Make way for Wecoop, a new way of producing content
by Sergio Ríos Pérez
On October 14, Pancho Casal (Continental Producciones) announced the creation of Wecoop. This name refers to a budding platform for developing, producing and marketing content online. The philosophy of this innovative initiative revolves around the concept of crowdsourcing, which, in Casal’s words, starts out from the idea that “there are people who know things, but the crowd knows everything”. Still in the development phase, it is expected that its most important functions will be ready and it can therefore start operating in April 2012.
The platform, which takes the form of a kind of online community, is aimed at independent production companies and professionals. Through it, they will be able to carry out all the phases in the production process of an audiovisual product collaboratively and create projects of a global character with very attractive costs, impossible to achieve by one production company alone.
“The independent audiovisual production system is absolutely unsustainable. The business model of small and medium-sized independent production companies has ceased to be viable”, explained Casal. The problem is not so much the economic crisis, but the burnout of a system. The solution proposed by Wecoop lies in the radical outsourcing of the process. “This last year and a half, especially in the animation sector, has shown us that decentralization, based on connections through the Internet, is totally commonplace and natural”, he concluded.
Wecoop provides a shared space where production companies can develop projects and hire professionals to execute them, without forgetting distribution: “Our aim is to directly offer our clients the option of buying productions online. We will have a data transfer system that makes it possible to send information in HD in a short space of time”, said Casal.
Although the concept is perfectly outlined, Wecoop is a project still in the definition phase. Instead of finalising all the details of the platform, it has chosen to discuss its operation with the aim of finding a structure that enables the automatic management of the producing process. “From now on, there won’t be large or small companies, but fast or slow ones”, emphasised Casal. This would speed up the contractual and regulatory aspects, especially when there are co-producers from several countries. “We need to come up with some generic models for contracting, rights and licence transfer that don’t breach any laws even if they don’t fit all of them perfectly. The system must be quick”, he added.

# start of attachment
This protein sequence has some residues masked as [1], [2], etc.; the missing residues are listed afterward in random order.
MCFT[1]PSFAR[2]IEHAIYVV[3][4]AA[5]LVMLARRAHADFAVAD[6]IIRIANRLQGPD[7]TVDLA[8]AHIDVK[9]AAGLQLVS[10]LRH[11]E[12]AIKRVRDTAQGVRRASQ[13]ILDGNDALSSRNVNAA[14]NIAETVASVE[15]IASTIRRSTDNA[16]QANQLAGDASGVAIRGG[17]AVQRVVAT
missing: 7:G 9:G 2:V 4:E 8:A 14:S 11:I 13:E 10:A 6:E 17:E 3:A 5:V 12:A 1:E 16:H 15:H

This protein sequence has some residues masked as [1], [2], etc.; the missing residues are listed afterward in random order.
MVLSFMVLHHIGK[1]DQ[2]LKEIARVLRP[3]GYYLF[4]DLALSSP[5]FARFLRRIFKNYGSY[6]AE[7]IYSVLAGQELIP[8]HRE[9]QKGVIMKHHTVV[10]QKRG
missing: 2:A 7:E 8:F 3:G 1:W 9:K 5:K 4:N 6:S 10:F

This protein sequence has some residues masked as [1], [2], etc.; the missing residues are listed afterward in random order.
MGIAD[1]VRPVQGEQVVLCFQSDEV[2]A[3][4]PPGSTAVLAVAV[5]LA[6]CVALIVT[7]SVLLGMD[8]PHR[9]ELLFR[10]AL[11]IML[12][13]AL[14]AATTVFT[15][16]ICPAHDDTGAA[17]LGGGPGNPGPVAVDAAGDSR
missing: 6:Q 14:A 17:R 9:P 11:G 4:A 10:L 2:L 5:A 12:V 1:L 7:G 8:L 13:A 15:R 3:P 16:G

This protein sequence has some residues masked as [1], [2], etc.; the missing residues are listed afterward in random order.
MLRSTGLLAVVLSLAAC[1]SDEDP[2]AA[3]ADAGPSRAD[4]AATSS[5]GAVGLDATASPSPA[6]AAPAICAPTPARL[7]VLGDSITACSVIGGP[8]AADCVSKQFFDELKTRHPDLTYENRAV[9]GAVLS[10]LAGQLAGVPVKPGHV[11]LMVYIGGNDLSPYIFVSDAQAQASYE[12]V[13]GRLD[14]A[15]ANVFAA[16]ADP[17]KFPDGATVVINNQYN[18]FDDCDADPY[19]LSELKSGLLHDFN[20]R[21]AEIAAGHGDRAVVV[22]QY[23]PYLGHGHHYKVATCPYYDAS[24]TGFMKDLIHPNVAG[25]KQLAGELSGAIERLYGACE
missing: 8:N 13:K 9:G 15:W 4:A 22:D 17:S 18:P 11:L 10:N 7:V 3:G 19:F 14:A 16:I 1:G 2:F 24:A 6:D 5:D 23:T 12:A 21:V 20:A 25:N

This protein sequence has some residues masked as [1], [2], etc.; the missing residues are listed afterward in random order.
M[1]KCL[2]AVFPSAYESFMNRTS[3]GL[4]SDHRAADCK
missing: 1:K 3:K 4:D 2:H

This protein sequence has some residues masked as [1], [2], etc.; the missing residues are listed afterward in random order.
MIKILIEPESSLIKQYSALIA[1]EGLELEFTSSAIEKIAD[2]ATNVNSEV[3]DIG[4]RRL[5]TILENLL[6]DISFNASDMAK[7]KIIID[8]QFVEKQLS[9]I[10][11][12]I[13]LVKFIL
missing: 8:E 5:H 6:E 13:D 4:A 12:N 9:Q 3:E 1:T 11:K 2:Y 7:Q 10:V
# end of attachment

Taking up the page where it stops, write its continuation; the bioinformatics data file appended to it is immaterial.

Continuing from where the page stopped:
Moreover, other advantages of this crowdsourcing approach are the cross-media possibilities (“All products can have a transmedia extension. Sometimes, we don’t have time to think about these possibilities, so it’s in our interest to have people who are involved in other ways of producing and other types of content. Let’s have a multitude of projects emerging from an idea. A comic can emerge from a storyboard. The concept of making a film and then a videogame will no longer make sense. Right from the beginning, also for financing requirements, we must think about it”) and the way it facilitates the development of global projects, which will be the result of a co-production between all the interested territories. Thanks to this system, “the projects will be more interesting from a content point of view and more advantageous from a financial point of view”, pointed out Casal, who added that this is about “a way of producing new formats based mainly on the multiple gaze and contrast, as they would start from a situation observed from the standpoint of different cultures”.
(Translated from Spanish)